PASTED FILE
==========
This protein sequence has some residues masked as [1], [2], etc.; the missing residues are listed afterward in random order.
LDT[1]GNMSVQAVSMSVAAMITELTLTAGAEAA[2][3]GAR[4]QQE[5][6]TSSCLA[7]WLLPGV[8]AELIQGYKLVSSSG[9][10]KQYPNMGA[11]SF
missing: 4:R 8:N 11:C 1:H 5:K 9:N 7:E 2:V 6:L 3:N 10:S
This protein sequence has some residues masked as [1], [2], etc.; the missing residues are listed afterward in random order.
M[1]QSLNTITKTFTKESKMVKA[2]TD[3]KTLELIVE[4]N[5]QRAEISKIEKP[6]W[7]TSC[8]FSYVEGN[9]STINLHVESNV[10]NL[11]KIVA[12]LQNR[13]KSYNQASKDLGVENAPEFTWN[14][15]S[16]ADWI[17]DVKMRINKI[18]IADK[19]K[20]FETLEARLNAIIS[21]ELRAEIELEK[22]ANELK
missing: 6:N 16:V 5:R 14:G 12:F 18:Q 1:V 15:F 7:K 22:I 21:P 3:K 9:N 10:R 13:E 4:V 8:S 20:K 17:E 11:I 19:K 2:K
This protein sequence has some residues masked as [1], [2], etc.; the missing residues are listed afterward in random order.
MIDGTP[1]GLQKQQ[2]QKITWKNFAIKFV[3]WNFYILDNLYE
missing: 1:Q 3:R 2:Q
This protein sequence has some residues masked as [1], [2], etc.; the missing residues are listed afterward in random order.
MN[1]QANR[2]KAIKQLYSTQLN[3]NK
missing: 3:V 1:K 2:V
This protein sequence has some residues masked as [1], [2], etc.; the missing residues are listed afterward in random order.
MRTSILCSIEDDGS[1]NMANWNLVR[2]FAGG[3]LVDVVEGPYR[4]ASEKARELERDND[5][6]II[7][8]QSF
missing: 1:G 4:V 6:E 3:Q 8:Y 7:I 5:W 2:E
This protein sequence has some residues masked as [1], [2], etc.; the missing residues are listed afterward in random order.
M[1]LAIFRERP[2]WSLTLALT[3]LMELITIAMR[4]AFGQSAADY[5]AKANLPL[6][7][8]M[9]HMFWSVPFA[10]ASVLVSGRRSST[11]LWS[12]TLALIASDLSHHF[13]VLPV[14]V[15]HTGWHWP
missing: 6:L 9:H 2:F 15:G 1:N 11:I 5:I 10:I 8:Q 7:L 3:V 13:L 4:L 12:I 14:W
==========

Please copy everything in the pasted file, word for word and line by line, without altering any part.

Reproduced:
This protein sequence has some residues masked as [1], [2], etc.; the missing residues are listed afterward in random order.
LDT[1]GNMSVQAVSMSVAAMITELTLTAGAEAA[2][3]GAR[4]QQE[5][6]TSSCLA[7]WLLPGV[8]AELIQGYKLVSSSG[9][10]KQYPNMGA[11]SF
missing: 4:R 8:N 11:C 1:H 5:K 9:N 7:E 2:V 6:L 3:N 10:S
This protein sequence has some residues masked as [1], [2], etc.; the missing residues are listed afterward in random order.
M[1]QSLNTITKTFTKESKMVKA[2]TD[3]KTLELIVE[4]N[5]QRAEISKIEKP[6]W[7]TSC[8]FSYVEGN[9]STINLHVESNV[10]NL[11]KIVA[12]LQNR[13]KSYNQASKDLGVENAPEFTWN[14][15]S[16]ADWI[17]DVKMRINKI[18]IADK[19]K[20]FETLEARLNAIIS[21]ELRAEIELEK[22]ANELK
missing: 6:N 16:V 5:R 14:G 12:F 18:Q 1:V 15:F 7:K 22:I 21:P 3:K 9:N 10:R 13:E 4:V 8:S 20:K 17:E 11:I 19:K 2:K
This protein sequence has some residues masked as [1], [2], etc.; the missing residues are listed afterward in random order.
MIDGTP[1]GLQKQQ[2]QKITWKNFAIKFV[3]WNFYILDNLYE
missing: 1:Q 3:R 2:Q
This protein sequence has some residues masked as [1], [2], etc.; the missing residues are listed afterward in random order.
MN[1]QANR[2]KAIKQLYSTQLN[3]NK
missing: 3:V 1:K 2:V
This protein sequence has some residues masked as [1], [2], etc.; the missing residues are listed afterward in random order.
MRTSILCSIEDDGS[1]NMANWNLVR[2]FAGG[3]LVDVVEGPYR[4]ASEKARELERDND[5][6]II[7][8]QSF
missing: 1:G 4:V 6:E 3:Q 8:Y 7:I 5:W 2:E
This protein sequence has some residues masked as [1], [2], etc.; the missing residues are listed afterward in random order.
M[1]LAIFRERP[2]WSLTLALT[3]LMELITIAMR[4]AFGQSAADY[5]AKANLPL[6][7][8]M[9]HMFWSVPFA[10]ASVLVSGRRSST[11]LWS[12]TLALIASDLSHHF[13]VLPV[14]V[15]HTGWHWP
missing: 6:L 9:H 2:F 15:G 1:N 11:I 5:I 10:I 8:Q 7:L 3:V 13:L 4:L 12:I 14:W